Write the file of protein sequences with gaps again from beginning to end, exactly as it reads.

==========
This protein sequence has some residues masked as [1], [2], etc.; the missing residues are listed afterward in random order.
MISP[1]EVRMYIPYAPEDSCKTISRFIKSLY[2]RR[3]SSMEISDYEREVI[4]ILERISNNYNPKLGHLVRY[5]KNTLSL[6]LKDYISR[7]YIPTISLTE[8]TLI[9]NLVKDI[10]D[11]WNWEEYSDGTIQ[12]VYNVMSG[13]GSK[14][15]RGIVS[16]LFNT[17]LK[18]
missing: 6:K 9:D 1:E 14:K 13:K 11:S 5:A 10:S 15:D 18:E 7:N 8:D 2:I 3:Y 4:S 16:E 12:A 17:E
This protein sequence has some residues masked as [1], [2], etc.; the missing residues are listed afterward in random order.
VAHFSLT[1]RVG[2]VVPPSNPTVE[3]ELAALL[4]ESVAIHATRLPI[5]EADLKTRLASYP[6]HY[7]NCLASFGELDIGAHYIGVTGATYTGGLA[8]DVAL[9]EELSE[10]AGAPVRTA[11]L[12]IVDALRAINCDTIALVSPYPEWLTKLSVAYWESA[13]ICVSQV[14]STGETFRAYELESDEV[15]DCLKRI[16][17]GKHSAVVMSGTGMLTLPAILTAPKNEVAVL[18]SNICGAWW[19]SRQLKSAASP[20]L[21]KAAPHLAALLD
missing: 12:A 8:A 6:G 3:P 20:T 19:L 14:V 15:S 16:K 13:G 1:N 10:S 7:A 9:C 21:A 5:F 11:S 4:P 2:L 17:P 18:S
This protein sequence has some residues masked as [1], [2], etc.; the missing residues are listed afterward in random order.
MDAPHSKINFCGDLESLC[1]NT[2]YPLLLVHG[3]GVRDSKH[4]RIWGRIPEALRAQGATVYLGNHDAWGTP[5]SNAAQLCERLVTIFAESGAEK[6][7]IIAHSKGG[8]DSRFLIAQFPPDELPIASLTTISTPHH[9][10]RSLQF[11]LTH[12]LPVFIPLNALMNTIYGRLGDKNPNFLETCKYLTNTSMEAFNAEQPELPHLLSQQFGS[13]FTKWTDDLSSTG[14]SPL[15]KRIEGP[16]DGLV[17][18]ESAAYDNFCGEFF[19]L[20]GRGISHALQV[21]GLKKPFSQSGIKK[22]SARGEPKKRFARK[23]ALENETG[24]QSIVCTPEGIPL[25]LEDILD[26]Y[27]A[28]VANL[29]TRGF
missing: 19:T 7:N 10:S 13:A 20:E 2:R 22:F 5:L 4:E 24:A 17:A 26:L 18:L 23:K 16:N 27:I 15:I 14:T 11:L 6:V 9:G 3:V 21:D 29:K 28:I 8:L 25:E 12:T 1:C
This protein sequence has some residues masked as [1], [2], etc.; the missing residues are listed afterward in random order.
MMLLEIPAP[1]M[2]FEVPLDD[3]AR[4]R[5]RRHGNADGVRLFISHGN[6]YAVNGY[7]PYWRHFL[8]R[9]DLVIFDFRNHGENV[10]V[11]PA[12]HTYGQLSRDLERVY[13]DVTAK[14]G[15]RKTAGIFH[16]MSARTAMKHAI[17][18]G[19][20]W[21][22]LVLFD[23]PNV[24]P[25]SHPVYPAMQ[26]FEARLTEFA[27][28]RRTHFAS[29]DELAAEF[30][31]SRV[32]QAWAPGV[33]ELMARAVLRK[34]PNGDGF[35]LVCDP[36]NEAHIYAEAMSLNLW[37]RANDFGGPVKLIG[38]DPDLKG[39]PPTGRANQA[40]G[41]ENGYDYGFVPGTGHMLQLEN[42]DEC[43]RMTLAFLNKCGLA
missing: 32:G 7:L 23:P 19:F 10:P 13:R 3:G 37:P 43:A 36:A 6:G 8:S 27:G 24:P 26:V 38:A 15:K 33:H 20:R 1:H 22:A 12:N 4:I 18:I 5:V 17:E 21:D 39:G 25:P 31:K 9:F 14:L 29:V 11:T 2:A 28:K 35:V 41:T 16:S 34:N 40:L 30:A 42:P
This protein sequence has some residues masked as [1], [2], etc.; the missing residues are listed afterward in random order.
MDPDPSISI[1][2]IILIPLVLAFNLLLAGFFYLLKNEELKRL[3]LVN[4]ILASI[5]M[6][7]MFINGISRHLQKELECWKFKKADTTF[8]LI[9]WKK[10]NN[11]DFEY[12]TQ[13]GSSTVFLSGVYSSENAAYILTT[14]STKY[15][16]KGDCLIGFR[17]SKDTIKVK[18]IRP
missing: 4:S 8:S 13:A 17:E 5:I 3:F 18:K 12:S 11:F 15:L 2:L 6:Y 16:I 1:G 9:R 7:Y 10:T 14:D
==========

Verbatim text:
This protein sequence has some residues masked as [1], [2], etc.; the missing residues are listed afterward in random order.
MISP[1]EVRMYIPYAPEDSCKTISRFIKSLY[2]RR[3]SSMEISDYEREVI[4]ILERISNNYNPKLGHLVRY[5]KNTLSL[6]LKDYISR[7]YIPTISLTE[8]TLI[9]NLVKDI[10]D[11]WNWEEYSDGTIQ[12]VYNVMSG[13]GSK[14][15]RGIVS[16]LFNT[17]LK[18]
missing: 6:K 9:D 1:E 14:K 13:K 11:S 5:A 10:S 15:D 18:E 7:N 8:D 2:I 3:Y 4:S 16:E 12:A 17:E
This protein sequence has some residues masked as [1], [2], etc.; the missing residues are listed afterward in random order.
VAHFSLT[1]RVG[2]VVPPSNPTVE[3]ELAALL[4]ESVAIHATRLPI[5]EADLKTRLASYP[6]HY[7]NCLASFGELDIGAHYIGVTGATYTGGLA[8]DVAL[9]EELSE[10]AGAPVRTA[11]L[12]IVDALRAINCDTIALVSPYPEWLTKLSVAYWESA[13]ICVSQV[14]STGETFRAYELESDEV[15]DCLKRI[16][17]GKHSAVVMSGTGMLTLPAILTAPKNEVAVL[18]SNICGAWW[19]SRQLKSAASP[20]L[21]KAAPHLAALLD
missing: 12:A 8:A 6:G 3:P 20:T 19:L 14:V 15:S 16:K 13:G 1:N 10:S 7:A 9:C 21:A 5:F 11:S 4:P 2:L 17:P 18:S
This protein sequence has some residues masked as [1], [2], etc.; the missing residues are listed afterward in random order.
MDAPHSKINFCGDLESLC[1]NT[2]YPLLLVHG[3]GVRDSKH[4]RIWGRIPEALRAQGATVYLGNHDAWGTP[5]SNAAQLCERLVTIFAESGAEK[6][7]IIAHSKGG[8]DSRFLIAQFPPDELPIASLTTISTPHH[9][10]RSLQF[11]LTH[12]LPVFIPLNALMNTIYGRLGDKNPNFLETCKYLTNTSMEAFNAEQPELPHLLSQQFGS[13]FTKWTDDLSSTG[14]SPL[15]KRIEGP[16]DGLV[17][18]ESAAYDNFCGEFF[19]L[20]GRGISHALQV[21]GLKKPFSQSGIKK[22]SARGEPKKRFARK[23]ALENETG[24]QSIVCTPEGIPL[25]LEDILD[26]Y[27]A[28]VANL[29]TRGF
missing: 19:T 7:N 10:S 13:A 20:E 2:R 22:F 5:L 4:E 24:A 17:A 26:L 18:L 23:K 16:N 27:I 15:I 14:T 11:L 6:V 9:G 3:V 21:D 29:K 28:I 8:L 25:E 12:T 1:C
This protein sequence has some residues masked as [1], [2], etc.; the missing residues are listed afterward in random order.
MMLLEIPAP[1]M[2]FEVPLDD[3]AR[4]R[5]RRHGNADGVRLFISHGN[6]YAVNGY[7]PYWRHFL[8]R[9]DLVIFDFRNHGENV[10]V[11]PA[12]HTYGQLSRDLERVY[13]DVTAK[14]G[15]RKTAGIFH[16]MSARTAMKHAI[17][18]G[19][20]W[21][22]LVLFD[23]PNV[24]P[25]SHPVYPAMQ[26]FEARLTEFA[27][28]RRTHFAS[29]DELAAEF[30][31]SRV[32]QAWAPGV[33]ELMARAVLRK[34]PNGDGF[35]LVCDP[36]NEAHIYAEAMSLNLW[37]RANDFGGPVKLIG[38]DPDLKG[39]PPTGRANQA[40]G[41]ENGYDYGFVPGTGHMLQLEN[42]DEC[43]RMTLAFLNKCGLA
missing: 32:G 7:L 23:P 19:F 10:P 13:R 3:G 37:P 43:A 36:A 6:G 8:S 27:G 24:P 26:V 38:A 15:K 33:H 20:R 1:H 22:A 12:N 4:I 18:I 5:V 17:E 21:D 39:G 25:P 31:K 9:F 14:L 29:V 11:T 2:A 28:K 35:V 41:T 16:S 34:N 40:L 30:A 42:P
This protein sequence has some residues masked as [1], [2], etc.; the missing residues are listed afterward in random order.
MDPDPSISI[1][2]IILIPLVLAFNLLLAGFFYLLKNEELKRL[3]LVN[4]ILASI[5]M[6][7]MFINGISRHLQKELECWKFKKADTTF[8]LI[9]WKK[10]NN[11]DFEY[12]TQ[13]GSSTVFLSGVYSSENAAYILTT[14]STKY[15][16]KGDCLIGFR[17]SKDTIKVK[18]IRP
missing: 4:S 8:S 13:A 17:E 5:I 3:F 18:K 12:S 11:F 15:L 2:L 6:Y 16:I 1:G 9:R 7:Y 10:T 14:D